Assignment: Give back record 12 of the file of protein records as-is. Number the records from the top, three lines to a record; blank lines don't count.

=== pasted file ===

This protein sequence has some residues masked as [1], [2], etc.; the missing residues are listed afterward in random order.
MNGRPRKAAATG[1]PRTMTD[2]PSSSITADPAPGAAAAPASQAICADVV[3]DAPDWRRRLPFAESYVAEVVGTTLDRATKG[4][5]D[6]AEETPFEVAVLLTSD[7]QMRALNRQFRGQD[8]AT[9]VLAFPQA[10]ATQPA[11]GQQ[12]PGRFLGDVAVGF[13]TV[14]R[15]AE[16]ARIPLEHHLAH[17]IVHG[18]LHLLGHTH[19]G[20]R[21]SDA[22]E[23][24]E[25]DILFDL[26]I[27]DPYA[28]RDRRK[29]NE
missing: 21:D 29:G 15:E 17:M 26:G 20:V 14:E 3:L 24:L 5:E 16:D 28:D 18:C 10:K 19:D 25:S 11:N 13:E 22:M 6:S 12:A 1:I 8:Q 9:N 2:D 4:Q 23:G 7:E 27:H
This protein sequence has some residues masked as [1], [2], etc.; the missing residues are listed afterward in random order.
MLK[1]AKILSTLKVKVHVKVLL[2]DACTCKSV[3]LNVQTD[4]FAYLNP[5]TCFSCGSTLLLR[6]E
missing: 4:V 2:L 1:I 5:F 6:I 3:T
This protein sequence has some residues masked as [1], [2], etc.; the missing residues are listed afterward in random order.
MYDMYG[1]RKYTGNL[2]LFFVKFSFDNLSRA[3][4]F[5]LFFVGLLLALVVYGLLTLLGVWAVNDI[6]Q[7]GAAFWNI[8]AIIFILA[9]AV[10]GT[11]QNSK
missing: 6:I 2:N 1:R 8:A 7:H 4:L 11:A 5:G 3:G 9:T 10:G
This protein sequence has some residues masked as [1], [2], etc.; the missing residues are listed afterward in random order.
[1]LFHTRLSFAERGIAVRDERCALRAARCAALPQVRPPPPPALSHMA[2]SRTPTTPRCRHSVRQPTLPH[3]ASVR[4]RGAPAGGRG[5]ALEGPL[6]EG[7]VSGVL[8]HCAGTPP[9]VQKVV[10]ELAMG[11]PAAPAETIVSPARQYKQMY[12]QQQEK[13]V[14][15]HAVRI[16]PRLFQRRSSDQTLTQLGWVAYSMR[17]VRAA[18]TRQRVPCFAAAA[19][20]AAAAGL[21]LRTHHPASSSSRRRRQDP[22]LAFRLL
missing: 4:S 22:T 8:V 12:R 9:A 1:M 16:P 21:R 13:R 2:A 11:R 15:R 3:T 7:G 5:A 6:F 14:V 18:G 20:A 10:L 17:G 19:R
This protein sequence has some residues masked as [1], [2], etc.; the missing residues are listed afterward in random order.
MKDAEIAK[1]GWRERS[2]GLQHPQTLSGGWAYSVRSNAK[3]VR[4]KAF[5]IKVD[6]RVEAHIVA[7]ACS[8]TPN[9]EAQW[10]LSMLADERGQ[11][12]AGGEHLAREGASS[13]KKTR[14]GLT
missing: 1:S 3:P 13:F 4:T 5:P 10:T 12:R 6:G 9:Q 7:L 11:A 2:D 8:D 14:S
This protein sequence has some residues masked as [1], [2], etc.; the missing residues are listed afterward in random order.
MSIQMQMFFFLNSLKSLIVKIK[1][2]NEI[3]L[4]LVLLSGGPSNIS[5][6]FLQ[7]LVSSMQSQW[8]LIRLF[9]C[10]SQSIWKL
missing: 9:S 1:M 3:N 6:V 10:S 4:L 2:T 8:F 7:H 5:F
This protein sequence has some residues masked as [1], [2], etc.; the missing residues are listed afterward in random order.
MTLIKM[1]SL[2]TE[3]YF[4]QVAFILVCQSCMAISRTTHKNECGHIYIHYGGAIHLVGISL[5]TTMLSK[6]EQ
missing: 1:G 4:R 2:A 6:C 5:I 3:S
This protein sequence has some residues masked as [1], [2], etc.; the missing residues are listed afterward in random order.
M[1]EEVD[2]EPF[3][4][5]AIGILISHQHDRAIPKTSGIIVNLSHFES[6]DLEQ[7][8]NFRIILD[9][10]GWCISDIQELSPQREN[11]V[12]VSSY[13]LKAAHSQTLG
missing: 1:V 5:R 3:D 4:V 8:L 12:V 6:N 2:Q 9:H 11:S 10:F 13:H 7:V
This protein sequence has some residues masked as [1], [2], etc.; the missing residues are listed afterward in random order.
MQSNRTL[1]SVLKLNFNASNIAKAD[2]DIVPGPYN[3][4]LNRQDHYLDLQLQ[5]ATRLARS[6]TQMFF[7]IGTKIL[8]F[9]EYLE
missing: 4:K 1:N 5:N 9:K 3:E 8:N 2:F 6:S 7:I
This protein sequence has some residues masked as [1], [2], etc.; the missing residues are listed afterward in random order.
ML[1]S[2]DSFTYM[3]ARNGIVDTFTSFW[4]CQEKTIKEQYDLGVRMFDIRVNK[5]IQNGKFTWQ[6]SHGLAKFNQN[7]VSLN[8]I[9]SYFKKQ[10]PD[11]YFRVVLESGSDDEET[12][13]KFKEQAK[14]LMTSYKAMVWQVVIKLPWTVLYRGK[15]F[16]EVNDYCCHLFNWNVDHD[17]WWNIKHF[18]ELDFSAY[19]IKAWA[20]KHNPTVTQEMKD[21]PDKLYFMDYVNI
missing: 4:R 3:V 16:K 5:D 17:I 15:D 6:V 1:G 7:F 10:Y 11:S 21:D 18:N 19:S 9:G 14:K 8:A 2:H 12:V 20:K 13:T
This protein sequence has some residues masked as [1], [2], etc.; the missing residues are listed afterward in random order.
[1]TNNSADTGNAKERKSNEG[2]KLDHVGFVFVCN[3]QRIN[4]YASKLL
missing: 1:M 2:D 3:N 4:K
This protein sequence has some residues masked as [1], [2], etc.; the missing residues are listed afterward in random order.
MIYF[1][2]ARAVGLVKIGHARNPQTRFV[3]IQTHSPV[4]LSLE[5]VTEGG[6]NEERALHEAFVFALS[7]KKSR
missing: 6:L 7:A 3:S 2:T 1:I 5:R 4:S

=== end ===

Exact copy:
This protein sequence has some residues masked as [1], [2], etc.; the missing residues are listed afterward in random order.
MIYF[1][2]ARAVGLVKIGHARNPQTRFV[3]IQTHSPV[4]LSLE[5]VTEGG[6]NEERALHEAFVFALS[7]KKSR
missing: 6:L 7:A 3:S 2:T 1:I 5:R 4:S